Consumer spending, a top economic motivator, made its biggest jump in five months – but uncertainty over rising gas prices, still-high unemployment, a looming fiscal cliff and the election threaten to keep growth subdued.
Personal consumption expenditures rose 0.4% to $46 billion in July, the Commerce Department said. In the previous month, the measure barely rose.
The uptick in spending likely resulted from rising incomes, which grew 0.3% in July – slightly less than in June but continuing the gauge's 8-month run of gains.
Americans saved less in July, at a 4.2% rate compared with June's 12-month high of 4.3%.
"A higher saving rate is usually a sign of more consumer caution/lower consumer confidence, and we had disappointment on that front earlier this week," wrote Jonathan Basile, economics director at Credit Suisse, in a report Thursday.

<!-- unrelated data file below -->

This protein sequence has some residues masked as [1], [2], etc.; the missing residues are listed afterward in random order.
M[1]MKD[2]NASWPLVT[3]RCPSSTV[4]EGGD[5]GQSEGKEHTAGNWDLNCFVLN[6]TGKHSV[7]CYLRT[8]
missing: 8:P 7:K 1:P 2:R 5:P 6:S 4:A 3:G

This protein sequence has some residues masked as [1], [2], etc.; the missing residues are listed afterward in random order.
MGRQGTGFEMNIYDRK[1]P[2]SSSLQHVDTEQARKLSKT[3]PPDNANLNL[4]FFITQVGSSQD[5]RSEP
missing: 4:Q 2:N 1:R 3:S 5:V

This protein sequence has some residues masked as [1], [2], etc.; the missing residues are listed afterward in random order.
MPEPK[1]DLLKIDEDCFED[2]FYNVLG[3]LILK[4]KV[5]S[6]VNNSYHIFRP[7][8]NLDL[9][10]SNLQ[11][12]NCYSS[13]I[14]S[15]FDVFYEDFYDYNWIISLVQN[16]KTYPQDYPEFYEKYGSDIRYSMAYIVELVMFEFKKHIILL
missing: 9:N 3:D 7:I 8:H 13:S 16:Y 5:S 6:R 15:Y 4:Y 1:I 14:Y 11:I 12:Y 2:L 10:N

Many consumers are still wary of instability in the economy. Though incomes in the second quarter got a 4.2% boost, representing much stronger growth than most of 2011, the increase was smaller than the first quarter's 6.6% swell.
And spending in the most recent quarter escalated 2.4% -- the weakest quarterly expansion in years.
On Wednesday, the government said the nation's gross domestic product expanded at an annual rate of 1.7% in the second quarter – higher than expected but also the slowest growth since last summer.
Corporations continue to perform better than households. Bank profits alone made a nearly 21% year-over-year improvement in the second quarter.
One bright spot, however: The back-to-school shopping rush caused retail sales to surge 3.6% in August, beating analyst expectations, Thomson Reuters revealed Thursday.